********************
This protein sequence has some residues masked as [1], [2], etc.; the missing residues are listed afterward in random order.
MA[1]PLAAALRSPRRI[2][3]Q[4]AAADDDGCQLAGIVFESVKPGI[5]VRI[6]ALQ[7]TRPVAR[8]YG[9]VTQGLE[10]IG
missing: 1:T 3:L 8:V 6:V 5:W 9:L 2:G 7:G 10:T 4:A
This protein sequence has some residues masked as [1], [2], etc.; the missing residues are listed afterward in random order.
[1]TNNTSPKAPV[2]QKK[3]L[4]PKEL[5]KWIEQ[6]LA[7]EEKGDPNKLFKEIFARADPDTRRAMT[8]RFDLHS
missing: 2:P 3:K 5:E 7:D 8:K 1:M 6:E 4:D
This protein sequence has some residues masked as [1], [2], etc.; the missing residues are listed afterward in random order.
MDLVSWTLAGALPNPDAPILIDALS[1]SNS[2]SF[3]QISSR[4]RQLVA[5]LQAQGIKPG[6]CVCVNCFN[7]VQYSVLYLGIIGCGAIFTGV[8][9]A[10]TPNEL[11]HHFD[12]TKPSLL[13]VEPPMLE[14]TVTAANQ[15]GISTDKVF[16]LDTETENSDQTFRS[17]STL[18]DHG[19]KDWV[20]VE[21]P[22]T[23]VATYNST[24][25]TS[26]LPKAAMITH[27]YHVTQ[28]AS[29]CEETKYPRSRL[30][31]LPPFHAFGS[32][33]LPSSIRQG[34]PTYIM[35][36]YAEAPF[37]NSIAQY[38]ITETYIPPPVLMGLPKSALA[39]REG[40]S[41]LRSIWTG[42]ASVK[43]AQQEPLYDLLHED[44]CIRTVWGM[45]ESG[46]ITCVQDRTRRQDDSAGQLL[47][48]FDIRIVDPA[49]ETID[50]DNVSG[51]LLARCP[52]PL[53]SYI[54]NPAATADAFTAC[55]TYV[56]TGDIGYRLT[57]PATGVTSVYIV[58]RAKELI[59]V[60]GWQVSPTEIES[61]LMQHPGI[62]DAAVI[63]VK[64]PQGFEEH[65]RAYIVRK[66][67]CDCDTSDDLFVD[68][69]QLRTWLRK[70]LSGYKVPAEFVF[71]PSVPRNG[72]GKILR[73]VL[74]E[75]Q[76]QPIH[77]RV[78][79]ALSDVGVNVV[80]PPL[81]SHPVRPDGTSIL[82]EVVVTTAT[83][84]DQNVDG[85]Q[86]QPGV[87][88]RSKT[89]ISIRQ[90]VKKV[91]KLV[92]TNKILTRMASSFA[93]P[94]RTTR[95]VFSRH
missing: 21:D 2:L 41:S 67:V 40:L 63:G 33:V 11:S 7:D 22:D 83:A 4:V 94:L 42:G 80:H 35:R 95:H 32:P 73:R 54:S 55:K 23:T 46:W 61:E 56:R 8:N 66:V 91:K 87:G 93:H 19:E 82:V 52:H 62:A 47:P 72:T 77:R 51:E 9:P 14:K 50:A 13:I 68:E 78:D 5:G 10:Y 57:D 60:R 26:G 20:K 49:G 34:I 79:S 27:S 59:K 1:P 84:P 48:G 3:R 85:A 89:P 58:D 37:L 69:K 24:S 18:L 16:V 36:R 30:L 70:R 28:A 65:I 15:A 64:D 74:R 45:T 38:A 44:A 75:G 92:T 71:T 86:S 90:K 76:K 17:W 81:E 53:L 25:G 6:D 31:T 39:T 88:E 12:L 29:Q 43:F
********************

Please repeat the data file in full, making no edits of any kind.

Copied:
This protein sequence has some residues masked as [1], [2], etc.; the missing residues are listed afterward in random order.
MA[1]PLAAALRSPRRI[2][3]Q[4]AAADDDGCQLAGIVFESVKPGI[5]VRI[6]ALQ[7]TRPVAR[8]YG[9]VTQGLE[10]IG
missing: 1:T 3:L 8:V 6:V 5:W 9:L 2:G 7:G 10:T 4:A
This protein sequence has some residues masked as [1], [2], etc.; the missing residues are listed afterward in random order.
[1]TNNTSPKAPV[2]QKK[3]L[4]PKEL[5]KWIEQ[6]LA[7]EEKGDPNKLFKEIFARADPDTRRAMT[8]RFDLHS
missing: 2:P 3:K 5:E 7:D 8:K 1:M 6:E 4:D
This protein sequence has some residues masked as [1], [2], etc.; the missing residues are listed afterward in random order.
MDLVSWTLAGALPNPDAPILIDALS[1]SNS[2]SF[3]QISSR[4]RQLVA[5]LQAQGIKPG[6]CVCVNCFN[7]VQYSVLYLGIIGCGAIFTGV[8][9]A[10]TPNEL[11]HHFD[12]TKPSLL[13]VEPPMLE[14]TVTAANQ[15]GISTDKVF[16]LDTETENSDQTFRS[17]STL[18]DHG[19]KDWV[20]VE[21]P[22]T[23]VATYNST[24][25]TS[26]LPKAAMITH[27]YHVTQ[28]AS[29]CEETKYPRSRL[30][31]LPPFHAFGS[32][33]LPSSIRQG[34]PTYIM[35][36]YAEAPF[37]NSIAQY[38]ITETYIPPPVLMGLPKSALA[39]REG[40]S[41]LRSIWTG[42]ASVK[43]AQQEPLYDLLHED[44]CIRTVWGM[45]ESG[46]ITCVQDRTRRQDDSAGQLL[47][48]FDIRIVDPA[49]ETID[50]DNVSG[51]LLARCP[52]PL[53]SYI[54]NPAATADAFTAC[55]TYV[56]TGDIGYRLT[57]PATGVTSVYIV[58]RAKELI[59]V[60]GWQVSPTEIES[61]LMQHPGI[62]DAAVI[63]VK[64]PQGFEEH[65]RAYIVRK[66][67]CDCDTSDDLFVD[68][69]QLRTWLRK[70]LSGYKVPAEFVF[71]PSVPRNG[72]GKILR[73]VL[74]E[75]Q[76]QPIH[77]RV[78][79]ALSDVGVNVV[80]PPL[81]SHPVRPDGTSIL[82]EVVVTTAT[83][84]DQNVDG[85]Q[86]QPGV[87][88]RSKT[89]ISIRQ[90]VKKV[91]KLV[92]TNKILTRMASSFA[93]P[94]RTTR[95]VFSRH
missing: 21:D 2:L 41:S 67:V 40:L 63:G 33:V 11:S 7:D 22:D 83:A 4:V 94:L 42:G 80:H 35:R 95:H 32:P 73:R 54:S 55:K 23:T 46:W 61:E 56:R 8:N 66:V 91:K 87:G 93:H 19:E 82:V 52:H 62:A 47:P 72:T 77:R 51:E 9:P 14:K 50:A 13:I 68:E 78:D 5:G 10:Y 57:D 60:R 26:G 20:K 49:G 34:I 79:S 27:S 59:K 1:P 84:P 48:G 3:R 85:A 89:P 58:D 37:L 69:K 24:S 18:L 16:V 36:R 30:L 70:R 28:A 65:I 15:A 64:D 74:R 45:T 38:A 44:A 75:G 92:T 71:T 86:S 90:K 76:K 17:W 81:E 53:L 25:G 6:D 31:T 39:T 88:E 12:L 29:Q 43:F